O hallow tulip, flower of the spring,
I cannot wait until the sun may bring,
From out the earth your amethystine grace,
Your smell, your pinkish shade, your tender face.
For of your musky scent does bringeth glee,
So come! My lovely spring, come gladden me!


The Sparrow

(An Imperfect Poem)

O, as the leaves of winter fall and die,
And mingle with the softest, lightest snow,
The trees thus naked, bare and cold do lie,
Inside the weakened sun’s December glow.
A forest silent, animals burrow,
The scenery thus azure, deep and dark;
From out the sea of oak does fly a sparrow,
From out the silent wood, the sparrow lark.
O as this sparrow lark does fly alone!
A solitary spark across the sky,
Across the em’rald sea the sparrow flown,
A spot of brown amid the bluest dye.
Tis’ something mystic of this single bird,
As it does fly inside the winter air,
For thus the forest life its presence stirred,
From out the frozen ground came all her fair.
The creatures all thus ran throughout the trees,
To follow that sole sparrow in the sky,
Not hindered by the arctic winter breeze,
They yearned to join that sparrow and thus fly.
Though bound to earth, they all did wish to bathe,
Inside the crimson rays from out the sun,
Thus to the animals the sparrow saith,
“My friends though fly you can’t, must now you run!”
Thus run did all the deer, and all the game,
The packs of wolves, and wild dogs arrayed,
The creatures of the wood did run so tame,
Towards the sparrow in the sky, displayed.
They ran and ran into the late of night,
Beyond into the snowy laden fields,
The countryside there basking in the light,
From out a thousand stars the sky did yield.
Beyond the winter solstice did they run,
In chase of that lone sparrow in the sky,
The friends of fowl had only yet begun,
To run forever on until they die.
The animals the sparrow did bewitch,
To follow it until the end of days,
And still they run throughout all field and ditch,
The wild ones forever in its sway.
O, as the leaves of winter fall and die,
And mingle with the softest, lightest snow,
The trees thus naked, bare and cold do lie,
Inside the weakened sun’s December glow.
A forest silent, all the ground lay fallow,
The scenery thus azure, deep and dark;
A sea of oak so empty and so hallow,
And far into the vast, the sparrow lark.


Corey J. Browning is a poet from Brooklyn, New York who finds inspiration in the poetry of classical writers such as Dante Alighieri, Edmund Spenser, John Milton, and John Keats. He has written previously in historical journals such as “The Casebook Examiner” and “Ripperologist.” Corey is currently working towards a degree in History at the City University of New York.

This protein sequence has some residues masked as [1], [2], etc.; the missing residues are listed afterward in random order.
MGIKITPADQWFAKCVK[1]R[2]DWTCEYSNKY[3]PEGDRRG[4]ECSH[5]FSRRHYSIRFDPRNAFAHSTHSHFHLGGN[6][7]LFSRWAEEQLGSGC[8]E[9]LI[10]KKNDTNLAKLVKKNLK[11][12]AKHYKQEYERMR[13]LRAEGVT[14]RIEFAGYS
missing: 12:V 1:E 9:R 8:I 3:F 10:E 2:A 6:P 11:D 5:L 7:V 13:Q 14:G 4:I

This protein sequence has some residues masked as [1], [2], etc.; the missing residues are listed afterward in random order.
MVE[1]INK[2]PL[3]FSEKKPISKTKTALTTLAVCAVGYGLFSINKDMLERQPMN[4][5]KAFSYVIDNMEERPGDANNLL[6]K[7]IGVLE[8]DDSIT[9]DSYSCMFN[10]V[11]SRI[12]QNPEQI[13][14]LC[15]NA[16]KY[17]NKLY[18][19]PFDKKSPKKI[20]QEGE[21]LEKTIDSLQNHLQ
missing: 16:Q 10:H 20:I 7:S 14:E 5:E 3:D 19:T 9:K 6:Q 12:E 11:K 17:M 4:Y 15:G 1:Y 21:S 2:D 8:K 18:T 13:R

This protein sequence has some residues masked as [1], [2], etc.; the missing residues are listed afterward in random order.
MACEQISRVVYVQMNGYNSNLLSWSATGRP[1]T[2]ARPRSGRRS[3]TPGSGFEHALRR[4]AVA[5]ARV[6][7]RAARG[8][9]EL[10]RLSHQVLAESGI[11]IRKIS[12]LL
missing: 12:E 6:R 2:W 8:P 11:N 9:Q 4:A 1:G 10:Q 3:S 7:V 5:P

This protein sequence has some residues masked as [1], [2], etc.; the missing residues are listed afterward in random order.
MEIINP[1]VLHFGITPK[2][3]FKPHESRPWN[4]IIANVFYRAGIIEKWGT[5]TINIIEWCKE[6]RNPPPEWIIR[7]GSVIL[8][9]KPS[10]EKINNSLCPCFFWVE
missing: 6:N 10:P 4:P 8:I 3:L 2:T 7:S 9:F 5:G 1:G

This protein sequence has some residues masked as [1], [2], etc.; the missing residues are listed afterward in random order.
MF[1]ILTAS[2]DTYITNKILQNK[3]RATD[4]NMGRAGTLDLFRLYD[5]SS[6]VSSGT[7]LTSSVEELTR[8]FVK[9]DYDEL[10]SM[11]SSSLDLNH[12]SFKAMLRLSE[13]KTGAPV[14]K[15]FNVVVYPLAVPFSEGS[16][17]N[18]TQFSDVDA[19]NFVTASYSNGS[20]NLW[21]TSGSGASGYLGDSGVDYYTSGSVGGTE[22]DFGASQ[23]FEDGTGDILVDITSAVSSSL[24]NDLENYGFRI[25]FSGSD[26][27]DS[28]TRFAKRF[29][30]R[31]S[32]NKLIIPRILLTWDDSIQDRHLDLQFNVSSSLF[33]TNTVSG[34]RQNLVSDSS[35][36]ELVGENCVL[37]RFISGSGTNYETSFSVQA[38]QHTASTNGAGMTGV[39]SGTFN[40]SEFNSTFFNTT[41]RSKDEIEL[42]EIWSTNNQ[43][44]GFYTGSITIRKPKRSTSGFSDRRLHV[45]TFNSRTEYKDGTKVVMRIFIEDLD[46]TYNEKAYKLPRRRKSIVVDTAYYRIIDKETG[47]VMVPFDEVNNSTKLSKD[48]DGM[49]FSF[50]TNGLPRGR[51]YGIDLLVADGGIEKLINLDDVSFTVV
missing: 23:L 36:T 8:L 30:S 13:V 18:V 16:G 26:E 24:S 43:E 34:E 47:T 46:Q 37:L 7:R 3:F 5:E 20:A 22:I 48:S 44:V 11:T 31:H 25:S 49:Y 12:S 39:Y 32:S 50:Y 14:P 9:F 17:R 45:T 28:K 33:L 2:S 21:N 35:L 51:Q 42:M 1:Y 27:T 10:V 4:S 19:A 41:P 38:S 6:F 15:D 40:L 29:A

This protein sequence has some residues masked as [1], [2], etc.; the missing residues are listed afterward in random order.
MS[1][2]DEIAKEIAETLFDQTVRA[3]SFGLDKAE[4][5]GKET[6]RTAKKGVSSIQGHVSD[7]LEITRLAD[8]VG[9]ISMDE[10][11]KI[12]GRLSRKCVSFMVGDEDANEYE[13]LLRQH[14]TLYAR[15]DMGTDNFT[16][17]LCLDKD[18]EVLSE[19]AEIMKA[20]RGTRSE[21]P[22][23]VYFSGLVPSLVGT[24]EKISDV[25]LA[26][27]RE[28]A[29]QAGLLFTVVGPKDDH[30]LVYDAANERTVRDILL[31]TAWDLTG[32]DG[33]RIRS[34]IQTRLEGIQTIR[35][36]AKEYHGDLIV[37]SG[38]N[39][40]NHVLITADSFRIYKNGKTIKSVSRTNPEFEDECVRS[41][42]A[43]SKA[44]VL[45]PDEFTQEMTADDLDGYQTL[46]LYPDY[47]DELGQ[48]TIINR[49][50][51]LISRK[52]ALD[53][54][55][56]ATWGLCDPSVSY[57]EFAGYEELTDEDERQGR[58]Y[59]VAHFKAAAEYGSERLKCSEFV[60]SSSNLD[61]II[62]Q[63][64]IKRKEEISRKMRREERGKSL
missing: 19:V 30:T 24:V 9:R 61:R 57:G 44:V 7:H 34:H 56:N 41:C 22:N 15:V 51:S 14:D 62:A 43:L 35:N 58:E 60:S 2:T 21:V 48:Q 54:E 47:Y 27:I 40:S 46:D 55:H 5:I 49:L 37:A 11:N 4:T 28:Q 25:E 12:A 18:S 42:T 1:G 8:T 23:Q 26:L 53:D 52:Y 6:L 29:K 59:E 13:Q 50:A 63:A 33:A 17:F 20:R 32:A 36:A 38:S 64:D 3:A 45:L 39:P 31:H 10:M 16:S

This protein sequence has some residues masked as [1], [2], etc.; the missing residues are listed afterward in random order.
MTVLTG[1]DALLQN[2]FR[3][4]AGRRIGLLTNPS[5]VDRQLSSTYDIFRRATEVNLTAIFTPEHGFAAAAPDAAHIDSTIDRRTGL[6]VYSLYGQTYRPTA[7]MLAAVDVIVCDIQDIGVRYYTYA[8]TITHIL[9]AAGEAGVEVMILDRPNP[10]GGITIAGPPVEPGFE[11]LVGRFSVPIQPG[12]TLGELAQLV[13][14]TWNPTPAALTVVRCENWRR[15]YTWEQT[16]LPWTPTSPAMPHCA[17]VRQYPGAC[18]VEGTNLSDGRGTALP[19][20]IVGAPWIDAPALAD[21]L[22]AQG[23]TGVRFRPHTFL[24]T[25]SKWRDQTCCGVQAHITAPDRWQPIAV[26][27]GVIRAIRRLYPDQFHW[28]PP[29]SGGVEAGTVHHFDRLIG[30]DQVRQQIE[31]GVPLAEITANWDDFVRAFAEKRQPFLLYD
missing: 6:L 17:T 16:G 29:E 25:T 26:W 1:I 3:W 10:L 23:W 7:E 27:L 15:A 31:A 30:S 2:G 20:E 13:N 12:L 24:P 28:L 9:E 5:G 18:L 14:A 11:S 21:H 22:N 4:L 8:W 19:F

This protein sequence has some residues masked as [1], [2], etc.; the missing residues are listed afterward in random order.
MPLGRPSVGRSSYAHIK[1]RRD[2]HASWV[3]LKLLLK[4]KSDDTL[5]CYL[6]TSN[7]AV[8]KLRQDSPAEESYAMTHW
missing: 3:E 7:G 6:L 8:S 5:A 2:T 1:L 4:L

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4 Responses

  1. Reid McGrath

    Very Bryantesque, but, for a long poem, appealing. I especially liked the image of the land animals running after the aerial sparrow. Nice work with the tulip poem as well: polished and petite.

    • Corey browning

      Hello Reid, thank you very much! I had to research a bit what you meant regarding ‘The Sparrow’ being “bryantesque”, did you mean showing a quality similar to the poet William Cullen Bryant? Up until now I had never read his poetry.

      • Reid McGrath

        Hey Corey,

        On a surface-level, “The Sparrow” reminded me of the famous Bryant poem concerning another solitary bird: i.e. the ambiguous waterfowl of “To a Waterfowl;” and the poet, you, musing on this aerial creature’s singular and celestial flight. You should also read “Thanatopsis,” a poem Bryant wrote when he was very young and which affirmed his reputation as one of the potential great poets of the nineteenth century. I will attach “To a Waterfowl.”



        To a Waterfowl

        Whither, midst falling dew,
        While glow the heavens with the last steps of day
        Far, through their rosy depths, dost thou pursue
        Thy solitary way?

        Vainly the fowler’s eye
        Might mark thy distant flight to do thee wrong
        As, darkly seen against the crimson sky,
        Thy figure floats along.

        Seek’st thou the plashy brink
        Of weedy lake, or marge of river wide,
        Or where the rocking billows rise and sing
        On the chafed ocean side?

        There is a Power whose care
        Teaches thy way along that pathless coast–
        The desert and illimitable air–
        Lone wandering, but not lost.

        All day thy wings have fanned,
        At that far height, the cold, thin atmosphere,
        Yet stoop not, weary, to the welcome land,
        Though the dark night is near.

        And soon that toil shall end;
        Soon shalt thou find a summer home, and rest,
        And scream among thy fellows; reeds shall bend,
        Soon, o’er thy sheltered nest.

        Thou’rt gone, the abyss of heaven
        Hath swallowed up thy form; yet, on my heart
        Deeply has sunk the lesson thou hast given,
        And shall not soon depart.

        He who, from zone to zone,
        Guides through the boundless sky thy certain flight,
        In the long way that I must tread alone,
        Will lead my steps aright.

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